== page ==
June 16, 2024

“Crucial Measures: India Bans Cold Syrups for Children Under 4, Pharma Companies Instructed to Add Warning Labels”

“Crucial Measures: India Bans Cold Syrups for Children Under 4, Pharma Companies Instructed to Add Warning Labels”

Child Safety Alert: India Bans Certain Cough Syrups for Young Children, Pharma Companies Instructed to Add Warnings

Govt Bans Common Cold And Flu Syrups For Kids Below 4 Yrs, Asks Pharma Companies To Insert Warnings | Check List
Pharma firms manufacturing GlaxoSmithKline’s T-Minic Oral Drops, Glenmark’s Ascoril Flu Syrup, and IPCA Laboratories’ Solvin Cold Syrup, among others, have been asked by the regulator to insert a ‘warning’

New Delhi: Following the deaths of at least 141 children worldwide connected to cough syrups, The Drug Controller General of India (DCGI) has banned the use of an anti-cold medication combination in children under the age of four and mandated that drugs be labelled appropriately. The DCGI wrote a letter to all states and asked states and Union Territories to update the package insert of products made using a cocktail of two medicines chlorpheniramine maleate and phenylephrine.

According to a report in news18, Pharma firms manufacturing GlaxoSmithKline’s T-Minic Oral Drops, Glenmark’s Ascoril Flu Syrup, and IPCA Laboratories’ Solvin Cold Syrup, among others, have been asked by the regulator to insert a ‘warning’.

In a notification issued on 18 December by the CDSCO (Central Drugs Standard Control Organisation), the DCGI head Rajeev Singh Raghuvanshi has written to drug controllers of all states and Union Territories (UT) to ensure that manufacturers of Chlorpheniramine Maleate and Phenylephrine must put a warning on the products which are not to be prescribed for infants and children below the age of four.

The letter read that manufacturers should “mention warning ‘Fixed Dose Combination (FDC) should not be used in children below four years age’ on label and package insert/promotional liter ature of the drug”.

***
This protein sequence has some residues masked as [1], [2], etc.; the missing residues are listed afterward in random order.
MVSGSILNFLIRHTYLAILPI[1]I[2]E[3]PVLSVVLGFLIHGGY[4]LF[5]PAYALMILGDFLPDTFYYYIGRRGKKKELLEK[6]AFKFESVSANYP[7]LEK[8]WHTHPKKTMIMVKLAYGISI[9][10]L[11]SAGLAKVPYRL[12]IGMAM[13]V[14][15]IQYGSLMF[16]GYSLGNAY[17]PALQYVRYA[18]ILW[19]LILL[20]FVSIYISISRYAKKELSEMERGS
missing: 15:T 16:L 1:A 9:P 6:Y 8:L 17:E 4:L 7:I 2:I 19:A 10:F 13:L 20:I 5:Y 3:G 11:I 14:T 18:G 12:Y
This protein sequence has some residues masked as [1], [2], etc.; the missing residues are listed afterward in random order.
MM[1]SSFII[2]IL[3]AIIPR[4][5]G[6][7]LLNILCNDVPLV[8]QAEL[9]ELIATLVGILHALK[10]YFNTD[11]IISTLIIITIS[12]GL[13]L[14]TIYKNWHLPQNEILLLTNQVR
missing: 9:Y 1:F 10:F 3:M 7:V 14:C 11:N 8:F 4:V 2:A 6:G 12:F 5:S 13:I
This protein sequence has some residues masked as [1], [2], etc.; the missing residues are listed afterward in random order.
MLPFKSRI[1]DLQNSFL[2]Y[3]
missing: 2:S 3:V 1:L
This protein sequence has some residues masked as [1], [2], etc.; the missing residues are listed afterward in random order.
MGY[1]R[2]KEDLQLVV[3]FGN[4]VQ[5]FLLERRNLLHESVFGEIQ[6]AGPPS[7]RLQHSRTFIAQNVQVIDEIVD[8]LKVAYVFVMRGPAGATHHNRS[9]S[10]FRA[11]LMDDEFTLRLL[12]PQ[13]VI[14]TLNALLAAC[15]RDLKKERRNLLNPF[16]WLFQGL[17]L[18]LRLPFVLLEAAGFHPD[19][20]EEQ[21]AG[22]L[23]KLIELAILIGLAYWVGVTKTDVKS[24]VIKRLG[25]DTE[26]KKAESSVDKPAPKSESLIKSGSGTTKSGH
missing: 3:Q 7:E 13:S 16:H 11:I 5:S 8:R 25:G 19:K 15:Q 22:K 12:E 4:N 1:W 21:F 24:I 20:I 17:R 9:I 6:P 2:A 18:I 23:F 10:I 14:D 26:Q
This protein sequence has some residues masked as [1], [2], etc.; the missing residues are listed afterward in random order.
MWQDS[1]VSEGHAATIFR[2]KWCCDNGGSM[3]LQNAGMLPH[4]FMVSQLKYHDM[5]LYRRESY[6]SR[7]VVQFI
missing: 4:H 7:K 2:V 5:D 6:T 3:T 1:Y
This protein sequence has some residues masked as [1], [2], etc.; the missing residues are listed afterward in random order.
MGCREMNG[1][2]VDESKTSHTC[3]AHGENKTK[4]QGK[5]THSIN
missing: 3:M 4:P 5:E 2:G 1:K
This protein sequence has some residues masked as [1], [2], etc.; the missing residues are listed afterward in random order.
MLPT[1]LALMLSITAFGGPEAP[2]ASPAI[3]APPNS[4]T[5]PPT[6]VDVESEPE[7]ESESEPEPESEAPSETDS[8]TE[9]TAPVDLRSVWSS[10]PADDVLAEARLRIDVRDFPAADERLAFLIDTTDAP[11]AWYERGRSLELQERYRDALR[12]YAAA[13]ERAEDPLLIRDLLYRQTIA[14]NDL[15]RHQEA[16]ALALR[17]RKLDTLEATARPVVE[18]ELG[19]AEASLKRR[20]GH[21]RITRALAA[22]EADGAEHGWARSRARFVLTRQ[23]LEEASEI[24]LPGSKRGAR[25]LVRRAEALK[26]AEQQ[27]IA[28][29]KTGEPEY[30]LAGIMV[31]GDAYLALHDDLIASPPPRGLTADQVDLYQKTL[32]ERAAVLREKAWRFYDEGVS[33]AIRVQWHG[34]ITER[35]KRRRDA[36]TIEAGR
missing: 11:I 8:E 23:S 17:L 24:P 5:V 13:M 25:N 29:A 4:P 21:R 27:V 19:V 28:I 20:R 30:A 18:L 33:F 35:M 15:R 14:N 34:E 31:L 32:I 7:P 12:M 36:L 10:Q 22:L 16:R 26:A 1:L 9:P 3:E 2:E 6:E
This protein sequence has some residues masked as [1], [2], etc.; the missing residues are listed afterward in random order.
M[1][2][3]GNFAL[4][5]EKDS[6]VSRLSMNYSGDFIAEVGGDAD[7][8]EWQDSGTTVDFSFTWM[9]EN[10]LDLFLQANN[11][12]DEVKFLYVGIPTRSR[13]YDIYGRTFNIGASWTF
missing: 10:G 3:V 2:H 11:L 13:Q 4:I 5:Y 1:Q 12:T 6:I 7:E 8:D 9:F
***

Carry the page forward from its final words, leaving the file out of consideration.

According to Indian authorities, using cough syrups made in the country in 2019 resulted in at least 12 child deaths and four severely disabled children. The deaths have clouded the quality of exports from India, which is known as the “world’s pharmacy” because of its abundant supply of inexpensive life-saving medications.

Earlier in June, the government had banned 14 such FDC drugs, citing that there is no therapeutic justification for these medicines. A fixed dose combination is the combination of two or more drugs in certain fixed dosage combinations. If it were combined for the first time, it would fall under the definition of a new drug.

The fixed drug combination comprises chlorpheniramine maleate and phenylephrine – medication that is often used in syrups or tablets to treat common cold symptoms. The World Health Organization does not recommend the use of over-the-counter cough syrups or medicines for the treatment of coughs and cold symptoms in children younger than five years of age.

Chlorpheniramine is an antihistamine used to relieve symptoms of allergy, hay fever, and the common cold. These symptoms include rash, watery eyes, itchy eyes, cough, runny nose, and sneezing. Phenylephrine too serves the same purposes such as temporary relief of stuffy nose, sinus, and ear symptoms caused by the common cold, flu, allergies, or other breathing illnesses (such as sinusitis, bronchitis). This medication works by decreasing swelling in the nose and ears, thereby lessening discomfort and making it easier to breathe.

It is noteworthy that the popular combination is manufactured by companies like Glaxo SmithKline Pharmaceuticals Ltd’s T-Minic, Wanbury Ltd’s Coriminic, Alembic Pharmaceuticals Ltd’s Wikoryl AF, Wanbury Ltd’s Coriminic QR, Glenmark Pharmaceuticals Ltd’s Ascoril Flu, Ipca Laboratories Ltd’s Solvin Cold AF, among others. These drugmakers will have to add the warning to the package as per the DCGI directive. India. Com

(JKNEWS NATION)

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